Is This Rational Behavior?

“If you can keep your head when all about you are losing theirs…”

Retail sales rebounded strongly this month posing a 1.4% gain. Good news, right? In an attempt to provide a degree of sanity to what has become an extremely volatile report, let’s break this report down a little bit further.

Recall that our automotive sales have bounced around tremendously over the course of the last three months due to the Cash for Clunkers program. Auto sales soared in August given Uncle Sam’s handout. Once Uncle Sam shut that spigot off, auto sales dropped like a stone in September. In October, auto sales had a respectable bounce. All this said, there is no respected economist who doubts that the Cash for Clunkers program pulled demand forward. In the process, it has skewed the overall retail sales readings. What is the American consumer doing away from the auto sector? Let’s navigate.

Retail sales ex-autos posted a 1.0% increase in August, a .5% increase in September, and a .2% increase in October. That trend line does not look all that positive to me. Against that backdrop, holiday sales for retailers remain a major concern.

The retail concern combined with issues within housing and labor present major hurdles for our economy, but apparently not our markets. What gives? Our equity markets seemingly discount all bearish news and rally higher on any hint of positive news. Is this rational behavior? I am no psychologist or psychiatrist, but it strikes me that our markets are entering into a dynamic not commonly seen but not to be discounted. What is it? Welcome to a blowoff. What is a blowoff? As our friendly Investing Financial Primer indicates:

This large and dramatic price movement is generally seen at the peak of a market or stock. The idea behind the bearishness of a blowoff is that it signals the activity of the most irrational and overly exuberant market participants, who, wanting to take part in the rally, momentarily push up the already-overvalued stock.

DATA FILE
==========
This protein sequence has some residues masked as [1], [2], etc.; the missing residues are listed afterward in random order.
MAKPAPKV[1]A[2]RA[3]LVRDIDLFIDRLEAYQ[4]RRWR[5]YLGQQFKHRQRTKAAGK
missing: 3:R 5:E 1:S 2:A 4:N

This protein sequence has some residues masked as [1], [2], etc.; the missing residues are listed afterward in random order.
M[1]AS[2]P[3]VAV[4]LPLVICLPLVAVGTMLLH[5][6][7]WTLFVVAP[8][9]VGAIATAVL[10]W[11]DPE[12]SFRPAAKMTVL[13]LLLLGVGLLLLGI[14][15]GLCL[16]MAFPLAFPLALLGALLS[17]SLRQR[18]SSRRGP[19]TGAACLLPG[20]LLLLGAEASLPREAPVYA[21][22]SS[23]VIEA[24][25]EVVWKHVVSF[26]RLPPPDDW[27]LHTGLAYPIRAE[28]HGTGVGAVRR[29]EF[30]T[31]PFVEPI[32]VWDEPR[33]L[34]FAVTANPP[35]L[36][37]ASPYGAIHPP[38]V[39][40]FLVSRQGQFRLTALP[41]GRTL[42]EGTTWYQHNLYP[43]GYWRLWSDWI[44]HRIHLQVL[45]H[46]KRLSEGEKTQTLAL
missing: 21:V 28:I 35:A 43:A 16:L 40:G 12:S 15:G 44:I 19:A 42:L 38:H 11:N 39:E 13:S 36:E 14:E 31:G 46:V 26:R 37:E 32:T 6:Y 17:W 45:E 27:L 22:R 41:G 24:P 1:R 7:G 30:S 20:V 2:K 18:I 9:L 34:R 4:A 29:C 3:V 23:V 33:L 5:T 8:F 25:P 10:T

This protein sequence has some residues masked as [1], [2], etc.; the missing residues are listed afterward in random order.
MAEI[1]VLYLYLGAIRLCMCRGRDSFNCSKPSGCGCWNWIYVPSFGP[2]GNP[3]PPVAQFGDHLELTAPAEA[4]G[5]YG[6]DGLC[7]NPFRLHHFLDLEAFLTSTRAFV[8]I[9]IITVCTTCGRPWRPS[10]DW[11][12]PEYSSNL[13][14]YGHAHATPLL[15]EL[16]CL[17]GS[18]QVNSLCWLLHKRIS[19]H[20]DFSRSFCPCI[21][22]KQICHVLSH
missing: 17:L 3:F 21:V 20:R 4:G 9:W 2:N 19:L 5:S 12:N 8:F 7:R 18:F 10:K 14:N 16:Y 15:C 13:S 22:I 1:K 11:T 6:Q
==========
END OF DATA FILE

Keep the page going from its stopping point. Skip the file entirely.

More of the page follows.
What is likely to happen in a blowoff? Expect an increase in the number of solicitations from brokers and financial planners to get into the market. Expect stories of quick and easy money to flourish. Expect day trading ads to become prevalent once again. A blowoff can occur over a protracted period.

What is one to do? Keep your head. In fact, is there ever a time when one should lose his head? Of course not.

The virtues of discipline, patience, thrift, focus, and family never go out of style although they do not necessarily align well with those who would solicit active trading and investing based on positive price action in the markets.

About Larry Doyle 522 Articles

Larry Doyle embarked on his Wall Street career in 1983 as a mortgage-backed securities trader for The First Boston Corporation. He was involved in the growth and development of the secondary mortgage market from its near infancy.

After close to 7 years at First Boston, Larry joined Bear Stearns in early 1990 as a mortgage trader. In 1993, Larry was named a Senior Managing Director at the firm. He left Bear to join Union Bank of Switzerland in late 1996 as Head of Mortgage Trading.

In 1998, after 15 years of trading and precipitated by Swiss Bank’s takeover of UBS, Larry moved from trading to sales as a senior salesperson at Bank of America. His move into sales led him to the role as National Sales Manager for Securitized Products at JP Morgan Chase in 2000. He was integrally involved in developing the department, hiring 40 salespeople, and generating $300 million in sales revenue. He left JP Morgan in 2006.

Throughout his career, Larry eagerly engaged clients and colleagues. He has mentored dozens of junior colleagues, recruited at a number of colleges and universities, and interviewed hundreds. He has also had extensive public speaking experience. Additionally, Larry served as Chair of the Mortgage Trading Committee for the Public Securities Association (PSA) in the mid-90s.

Larry graduated Cum Laude, Phi Beta Kappa in 1983 from the College of the Holy Cross.

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